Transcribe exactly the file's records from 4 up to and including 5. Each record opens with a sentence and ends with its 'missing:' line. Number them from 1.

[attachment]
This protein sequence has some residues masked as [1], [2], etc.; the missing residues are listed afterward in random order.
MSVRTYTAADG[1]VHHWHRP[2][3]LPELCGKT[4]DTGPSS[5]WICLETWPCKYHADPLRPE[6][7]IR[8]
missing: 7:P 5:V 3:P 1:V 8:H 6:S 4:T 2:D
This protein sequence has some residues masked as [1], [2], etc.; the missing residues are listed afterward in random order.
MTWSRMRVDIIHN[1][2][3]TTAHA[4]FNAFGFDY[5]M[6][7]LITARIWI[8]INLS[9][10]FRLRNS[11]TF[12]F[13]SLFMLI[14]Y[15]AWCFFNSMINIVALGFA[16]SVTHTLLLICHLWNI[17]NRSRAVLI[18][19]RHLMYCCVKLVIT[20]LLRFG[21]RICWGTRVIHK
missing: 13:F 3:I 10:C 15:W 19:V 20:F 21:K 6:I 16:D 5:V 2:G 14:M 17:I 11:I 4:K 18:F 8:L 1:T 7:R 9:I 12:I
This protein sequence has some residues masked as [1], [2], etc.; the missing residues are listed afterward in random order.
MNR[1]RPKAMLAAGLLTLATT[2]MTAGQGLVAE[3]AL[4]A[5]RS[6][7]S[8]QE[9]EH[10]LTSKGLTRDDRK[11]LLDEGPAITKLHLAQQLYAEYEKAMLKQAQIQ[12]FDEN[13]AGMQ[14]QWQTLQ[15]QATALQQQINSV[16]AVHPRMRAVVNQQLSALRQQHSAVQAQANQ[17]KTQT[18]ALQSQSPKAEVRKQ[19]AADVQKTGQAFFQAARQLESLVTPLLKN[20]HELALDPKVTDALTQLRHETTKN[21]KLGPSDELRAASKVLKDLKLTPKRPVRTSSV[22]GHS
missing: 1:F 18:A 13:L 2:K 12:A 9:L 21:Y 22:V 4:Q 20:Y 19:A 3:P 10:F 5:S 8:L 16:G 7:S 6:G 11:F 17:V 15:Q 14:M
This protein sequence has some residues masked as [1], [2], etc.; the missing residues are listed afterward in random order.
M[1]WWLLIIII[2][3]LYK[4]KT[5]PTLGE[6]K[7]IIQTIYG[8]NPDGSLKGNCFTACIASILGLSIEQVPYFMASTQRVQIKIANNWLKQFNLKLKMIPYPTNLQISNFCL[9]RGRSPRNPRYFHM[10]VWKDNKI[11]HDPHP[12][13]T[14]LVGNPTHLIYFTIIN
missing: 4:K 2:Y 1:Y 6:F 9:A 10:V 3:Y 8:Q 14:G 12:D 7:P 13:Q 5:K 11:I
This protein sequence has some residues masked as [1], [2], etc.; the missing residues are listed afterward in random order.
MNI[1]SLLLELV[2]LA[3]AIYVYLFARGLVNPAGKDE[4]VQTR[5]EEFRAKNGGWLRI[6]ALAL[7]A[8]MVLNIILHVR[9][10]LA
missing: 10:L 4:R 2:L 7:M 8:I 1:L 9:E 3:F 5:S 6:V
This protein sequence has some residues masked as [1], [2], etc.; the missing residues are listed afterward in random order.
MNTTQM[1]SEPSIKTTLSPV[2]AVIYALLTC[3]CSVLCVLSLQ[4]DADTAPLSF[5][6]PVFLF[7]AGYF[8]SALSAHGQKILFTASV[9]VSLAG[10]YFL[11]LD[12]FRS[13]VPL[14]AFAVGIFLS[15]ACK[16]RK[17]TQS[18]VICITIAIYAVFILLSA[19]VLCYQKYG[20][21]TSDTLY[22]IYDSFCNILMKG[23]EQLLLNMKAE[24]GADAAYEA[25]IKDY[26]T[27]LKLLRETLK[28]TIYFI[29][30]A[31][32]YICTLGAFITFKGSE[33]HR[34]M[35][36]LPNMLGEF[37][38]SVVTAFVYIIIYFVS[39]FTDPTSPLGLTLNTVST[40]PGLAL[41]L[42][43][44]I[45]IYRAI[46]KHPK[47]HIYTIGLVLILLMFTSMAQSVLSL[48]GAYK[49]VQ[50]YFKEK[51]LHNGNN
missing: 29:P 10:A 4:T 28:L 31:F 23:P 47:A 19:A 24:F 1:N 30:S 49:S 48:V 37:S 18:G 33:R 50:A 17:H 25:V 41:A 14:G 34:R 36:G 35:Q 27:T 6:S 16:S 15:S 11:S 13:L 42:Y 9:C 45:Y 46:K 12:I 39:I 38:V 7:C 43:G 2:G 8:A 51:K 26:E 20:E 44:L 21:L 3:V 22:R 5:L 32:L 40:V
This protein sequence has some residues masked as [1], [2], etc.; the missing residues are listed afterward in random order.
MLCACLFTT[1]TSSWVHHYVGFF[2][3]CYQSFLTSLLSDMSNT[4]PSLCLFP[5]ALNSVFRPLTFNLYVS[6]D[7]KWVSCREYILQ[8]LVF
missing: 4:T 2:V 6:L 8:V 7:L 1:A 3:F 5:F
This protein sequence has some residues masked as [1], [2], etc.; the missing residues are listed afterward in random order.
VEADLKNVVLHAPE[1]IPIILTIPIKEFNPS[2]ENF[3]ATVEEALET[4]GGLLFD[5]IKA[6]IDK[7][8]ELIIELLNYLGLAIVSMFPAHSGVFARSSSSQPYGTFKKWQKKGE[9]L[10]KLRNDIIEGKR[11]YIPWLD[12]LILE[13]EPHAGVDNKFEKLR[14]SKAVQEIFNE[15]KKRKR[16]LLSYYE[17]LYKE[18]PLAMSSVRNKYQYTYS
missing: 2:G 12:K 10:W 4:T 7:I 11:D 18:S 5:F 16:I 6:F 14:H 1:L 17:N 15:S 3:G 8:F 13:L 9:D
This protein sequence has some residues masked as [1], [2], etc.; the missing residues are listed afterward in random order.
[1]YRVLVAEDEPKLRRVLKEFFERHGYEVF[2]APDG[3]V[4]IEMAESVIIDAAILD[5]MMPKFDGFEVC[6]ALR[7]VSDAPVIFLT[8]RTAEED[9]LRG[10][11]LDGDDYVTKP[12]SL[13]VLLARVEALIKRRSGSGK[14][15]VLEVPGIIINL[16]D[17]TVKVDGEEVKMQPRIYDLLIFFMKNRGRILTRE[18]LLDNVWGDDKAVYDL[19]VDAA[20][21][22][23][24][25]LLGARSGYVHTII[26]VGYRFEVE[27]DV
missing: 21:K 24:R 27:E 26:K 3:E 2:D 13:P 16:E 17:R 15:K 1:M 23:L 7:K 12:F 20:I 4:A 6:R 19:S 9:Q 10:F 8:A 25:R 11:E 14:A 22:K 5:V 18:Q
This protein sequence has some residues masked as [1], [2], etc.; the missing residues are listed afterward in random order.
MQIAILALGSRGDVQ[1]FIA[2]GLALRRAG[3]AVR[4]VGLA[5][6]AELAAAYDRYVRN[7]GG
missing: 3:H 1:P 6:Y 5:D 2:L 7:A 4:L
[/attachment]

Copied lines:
This protein sequence has some residues masked as [1], [2], etc.; the missing residues are listed afterward in random order.
M[1]WWLLIIII[2][3]LYK[4]KT[5]PTLGE[6]K[7]IIQTIYG[8]NPDGSLKGNCFTACIASILGLSIEQVPYFMASTQRVQIKIANNWLKQFNLKLKMIPYPTNLQISNFCL[9]RGRSPRNPRYFHM[10]VWKDNKI[11]HDPHP[12][13]T[14]LVGNPTHLIYFTIIN
missing: 4:K 2:Y 1:Y 6:F 9:A 10:V 3:Y 8:Q 14:G 12:D 7:P 13:Q 5:K 11:I
This protein sequence has some residues masked as [1], [2], etc.; the missing residues are listed afterward in random order.
MNI[1]SLLLELV[2]LA[3]AIYVYLFARGLVNPAGKDE[4]VQTR[5]EEFRAKNGGWLRI[6]ALAL[7]A[8]MVLNIILHVR[9][10]LA
missing: 10:L 4:R 2:L 7:M 8:I 1:L 9:E 3:F 5:S 6:V